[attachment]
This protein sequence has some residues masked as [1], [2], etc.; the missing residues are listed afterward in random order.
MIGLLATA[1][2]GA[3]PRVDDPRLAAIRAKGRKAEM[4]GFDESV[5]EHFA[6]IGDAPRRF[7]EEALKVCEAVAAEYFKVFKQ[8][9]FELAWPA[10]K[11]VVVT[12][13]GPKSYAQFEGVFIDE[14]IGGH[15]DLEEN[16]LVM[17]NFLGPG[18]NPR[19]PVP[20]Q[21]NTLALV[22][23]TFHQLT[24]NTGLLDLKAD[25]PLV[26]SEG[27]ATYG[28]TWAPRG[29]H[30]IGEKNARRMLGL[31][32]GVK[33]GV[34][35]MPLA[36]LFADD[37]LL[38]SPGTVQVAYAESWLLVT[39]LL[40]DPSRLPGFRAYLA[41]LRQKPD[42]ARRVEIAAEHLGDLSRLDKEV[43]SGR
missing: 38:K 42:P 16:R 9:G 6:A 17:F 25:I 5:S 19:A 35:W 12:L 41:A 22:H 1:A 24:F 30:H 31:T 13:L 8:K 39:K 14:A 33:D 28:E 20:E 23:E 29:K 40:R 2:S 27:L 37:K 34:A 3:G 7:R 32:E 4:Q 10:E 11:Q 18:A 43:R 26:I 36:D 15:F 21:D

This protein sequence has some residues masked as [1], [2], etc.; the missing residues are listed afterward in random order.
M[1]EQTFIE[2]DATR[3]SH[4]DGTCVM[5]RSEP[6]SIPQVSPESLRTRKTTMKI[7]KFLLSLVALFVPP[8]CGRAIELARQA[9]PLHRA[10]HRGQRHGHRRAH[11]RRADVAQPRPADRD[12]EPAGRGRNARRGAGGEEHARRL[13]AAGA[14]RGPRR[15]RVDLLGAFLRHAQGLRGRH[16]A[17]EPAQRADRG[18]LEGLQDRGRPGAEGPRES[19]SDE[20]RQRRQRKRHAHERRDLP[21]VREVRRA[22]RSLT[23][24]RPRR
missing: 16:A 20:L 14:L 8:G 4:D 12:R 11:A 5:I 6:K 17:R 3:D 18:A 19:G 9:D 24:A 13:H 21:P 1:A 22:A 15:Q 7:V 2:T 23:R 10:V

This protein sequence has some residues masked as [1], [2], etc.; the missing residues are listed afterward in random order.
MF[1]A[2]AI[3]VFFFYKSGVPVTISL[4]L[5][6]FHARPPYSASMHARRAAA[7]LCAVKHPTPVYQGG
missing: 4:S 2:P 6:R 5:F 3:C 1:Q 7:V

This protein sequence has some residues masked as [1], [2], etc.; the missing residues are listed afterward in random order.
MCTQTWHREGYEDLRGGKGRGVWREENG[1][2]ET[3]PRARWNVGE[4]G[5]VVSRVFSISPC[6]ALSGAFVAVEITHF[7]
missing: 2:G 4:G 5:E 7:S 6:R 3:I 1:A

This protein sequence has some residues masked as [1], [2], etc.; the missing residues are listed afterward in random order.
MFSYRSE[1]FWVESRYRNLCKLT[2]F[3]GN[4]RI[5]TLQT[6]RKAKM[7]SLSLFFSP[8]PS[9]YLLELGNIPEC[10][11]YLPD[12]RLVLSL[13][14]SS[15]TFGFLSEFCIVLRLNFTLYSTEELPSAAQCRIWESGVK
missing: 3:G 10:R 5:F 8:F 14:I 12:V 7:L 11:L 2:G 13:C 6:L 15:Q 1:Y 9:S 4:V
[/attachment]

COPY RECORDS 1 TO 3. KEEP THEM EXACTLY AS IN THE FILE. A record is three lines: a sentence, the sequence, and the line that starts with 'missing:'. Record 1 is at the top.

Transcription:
This protein sequence has some residues masked as [1], [2], etc.; the missing residues are listed afterward in random order.
MIGLLATA[1][2]GA[3]PRVDDPRLAAIRAKGRKAEM[4]GFDESV[5]EHFA[6]IGDAPRRF[7]EEALKVCEAVAAEYFKVFKQ[8][9]FELAWPA[10]K[11]VVVT[12][13]GPKSYAQFEGVFIDE[14]IGGH[15]DLEEN[16]LVM[17]NFLGPG[18]NPR[19]PVP[20]Q[21]NTLALV[22][23]TFHQLT[24]NTGLLDLKAD[25]PLV[26]SEG[27]ATYG[28]TWAPRG[29]H[30]IGEKNARRMLGL[31][32]GVK[33]GV[34][35]MPLA[36]LFADD[37]LL[38]SPGTVQVAYAESWLLVT[39]LL[40]DPSRLPGFRAYLA[41]LRQKPD[42]ARRVEIAAEHLGDLSRLDKEV[43]SGR
missing: 38:K 42:P 16:R 9:G 6:A 17:F 25:I 5:S 19:A 35:W 12:L 41:A 22:H 1:A 24:F 30:H 31:T 13:L 8:K 39:K 14:A 33:D 28:E 20:E 23:E 29:K 40:R 2:S 27:L 37:K 34:A 3:G 7:R 32:E 4:Q 10:E 11:Q 18:A 43:R 26:I 36:D 15:F 21:D

This protein sequence has some residues masked as [1], [2], etc.; the missing residues are listed afterward in random order.
M[1]EQTFIE[2]DATR[3]SH[4]DGTCVM[5]RSEP[6]SIPQVSPESLRTRKTTMKI[7]KFLLSLVALFVPP[8]CGRAIELARQA[9]PLHRA[10]HRGQRHGHRRAH[11]RRADVAQPRPADRD[12]EPAGRGRNARRGAGGEEHARRL[13]AAGA[14]RGPRR[15]RVDLLGAFLRHAQGLRGRH[16]A[17]EPAQRADRG[18]LEGLQDRGRPGAEGPRES[19]SDE[20]RQRRQRKRHAHERRDLP[21]VREVRRA[22]RSLT[23][24]RPRR
missing: 16:A 20:L 14:L 8:G 4:D 12:R 11:A 5:I 6:K 17:R 3:D 18:A 19:G 9:D 24:A 13:H 21:P 1:A 22:A 15:Q 7:V 2:T 23:R 10:V

This protein sequence has some residues masked as [1], [2], etc.; the missing residues are listed afterward in random order.
MF[1]A[2]AI[3]VFFFYKSGVPVTISL[4]L[5][6]FHARPPYSASMHARRAAA[7]LCAVKHPTPVYQGG
missing: 4:S 2:P 6:R 5:F 3:C 1:Q 7:V